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Dr. David Derry Answers Reader Questions
Brought to you by Mary Shomon, Your Thyroid Guide
Index of Q&As with Dr. David Derry

Topic: Hypothyroid and Weight Changes

A Reader Writes:

"Can I be hypothyroid and not have one of the main symptoms, weight gain?? I have many of the other symptoms and one of my blood tests had a TSH level of 3.95, which is now considered borderline high. But no problem with weight gain whatsoever. My holistic doctor put me on a small dose of thyroid, and my energy and mood were better than they have been in years. But I was told by an internist that my thyroid is normal and taking thyroid may suppress the function of my own thyroid. I am so confused. I have many symptoms (fatigue, constipation, low basal temp. 95.5 - 96.3 usually, run down, breaking brittle hair, dry gritty eyes, have had joint pain in the pas t, didn't have my period for 4 months, depression, difficulty concentrating, forgetful, no sex drive, insomnia, light headedness). No weight gain however."

David Derry Responds:

Dear Patient

If you have a low body temperature and those other symptoms, you then know your thyroid is not functioning well. Therefore, you are low thyroid and all of the other symptoms are also related to low thyroid. Once you have a main characteristic of hypothyroidism such as a low temperature then all the other symptoms have to be from the same problem. Certainly depression, difficulty concentrating, memory problems and no sex drive are all low thyroid. Usually only people who have high will-power and drive will not gain weight while becoming low thyroid. As well because of the hypothyroidism your appetite is diminished and you lose interest in preparing meals because you feel so bad all of the time. A more severe form of low thyroid would likely lead to more severe anorexia-type symptoms than just loss of appetite.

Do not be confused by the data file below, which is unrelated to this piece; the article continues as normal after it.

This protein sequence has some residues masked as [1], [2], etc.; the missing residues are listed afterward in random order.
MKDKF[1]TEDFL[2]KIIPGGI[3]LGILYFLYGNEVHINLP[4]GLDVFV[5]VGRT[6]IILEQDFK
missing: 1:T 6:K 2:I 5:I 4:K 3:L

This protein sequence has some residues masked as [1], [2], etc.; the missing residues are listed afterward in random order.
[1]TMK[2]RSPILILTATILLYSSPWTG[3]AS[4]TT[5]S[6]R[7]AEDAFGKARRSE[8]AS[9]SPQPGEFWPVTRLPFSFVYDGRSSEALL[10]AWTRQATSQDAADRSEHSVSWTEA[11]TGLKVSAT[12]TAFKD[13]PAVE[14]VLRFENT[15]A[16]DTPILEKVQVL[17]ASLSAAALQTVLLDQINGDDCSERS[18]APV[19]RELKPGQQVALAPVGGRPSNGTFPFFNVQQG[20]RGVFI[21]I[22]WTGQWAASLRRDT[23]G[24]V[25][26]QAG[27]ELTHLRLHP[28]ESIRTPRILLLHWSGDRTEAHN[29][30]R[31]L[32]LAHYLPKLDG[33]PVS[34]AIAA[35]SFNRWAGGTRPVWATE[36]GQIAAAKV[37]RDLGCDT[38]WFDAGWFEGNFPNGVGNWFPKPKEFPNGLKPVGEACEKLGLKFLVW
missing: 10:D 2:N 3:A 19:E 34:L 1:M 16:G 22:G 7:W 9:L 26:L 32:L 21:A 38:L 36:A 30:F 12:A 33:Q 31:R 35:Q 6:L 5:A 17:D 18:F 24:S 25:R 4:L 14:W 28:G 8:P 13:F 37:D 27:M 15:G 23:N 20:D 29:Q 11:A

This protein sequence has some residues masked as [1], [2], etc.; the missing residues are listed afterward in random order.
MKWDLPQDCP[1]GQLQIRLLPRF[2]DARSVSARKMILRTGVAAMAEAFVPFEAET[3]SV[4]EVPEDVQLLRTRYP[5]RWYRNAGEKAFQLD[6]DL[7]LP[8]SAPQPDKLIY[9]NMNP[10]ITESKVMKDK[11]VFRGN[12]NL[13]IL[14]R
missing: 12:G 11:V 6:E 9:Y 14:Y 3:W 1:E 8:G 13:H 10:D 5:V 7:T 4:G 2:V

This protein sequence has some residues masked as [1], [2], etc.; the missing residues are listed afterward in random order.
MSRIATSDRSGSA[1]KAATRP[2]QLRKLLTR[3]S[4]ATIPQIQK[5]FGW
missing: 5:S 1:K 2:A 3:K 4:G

Once you have a main symptom to identify that you are low thyroid then it is easier then to identify that all other symptoms and signs are also hypothyroidism. Thus if you become anxious or have panic attacks with a rushing pulse this is not reason to think you are now hyperthyroid, as anxiety and panic disorders are common in hypothyroidism. The fact that these symptoms disappear with thyroid treatment confirms that. Also in general there are many more people who are low thyroid than hyperthyroid.

As thyroid hormone controls the adrenals through the pituitary hormone ACTH (1) then your adrenal function should come up to normal function as your thyroid hormone levels rise to effective levels. When you regain normal thyroid function your ability to gain weight will improve. You likely drive yourself hard to overcome this low thyroid condition and this often makes people like you lose weight even though you are hypothyroid. It will return to normal naturally when you get treatment. However, will power is an important mask of chronic low thyroid conditions.

Hope that answers your question about your weight.


(1) Eartly,H. Leblond,C.P. Identification of the effects of thyroxine mediated by the hypophysis. N Engl J Med 249:249-271, 1953.

About Dr. Derry:

Dr. Derry is no longer practicing medicine.

These answers are personal opinions. Please discuss any ideas you get with your physician.

Born in 1937, I am at the cutting edge of the war baby boom. With one exception the baby boomers tend to do what I do in large numbers about ten years later. The exception was that after finishing my internship at the Toronto General Hospital in 1963, as I had planned, I started a PhD in biochemistry at the Montreal Neurological Institute at McGill University in Montreal. After completing my PhD, I was hired by the Department of Pharmacology at the University of Toronto to teach and do research. Within a short time I became a Medical Research Council Scholar, which meant the Medical Research Council of Canada paid my salary to do research. Domestic rearrangements suddenly placed five children between the ages of 5 and 9 under my care. I abandoned my research career and took all five children, a new wife and dog out west to Victoria British Columbia.

My aim in 30 years of General Practice (an honor and a privilege) was to learn carefully and persistently how to listen to the patient. This is the one area of medical research that has gone almost totally un-examined. Sir William Osler, who I feel was the greatest physician of all time, said: if you listen to the patient they will usually give you the diagnosis and if you listen even more carefully they will likely indicate the best treatment for them. Gradually with the help of multiple self-development courses over the years I learned to listen by just getting my ego out of the way. From my patients I learned everything. Because of the arrival of effective treatments with potential side-effects, in 1945 the out-dated Hippocratic oath of “do no harm” was replaced with a new principle of ethical patient care namely “Consider first the well-being of the patient.” Combining extensive medical-literature reading with what I learned daily from patients clarified which approaches and treatments assured the “well-being of the patient.”

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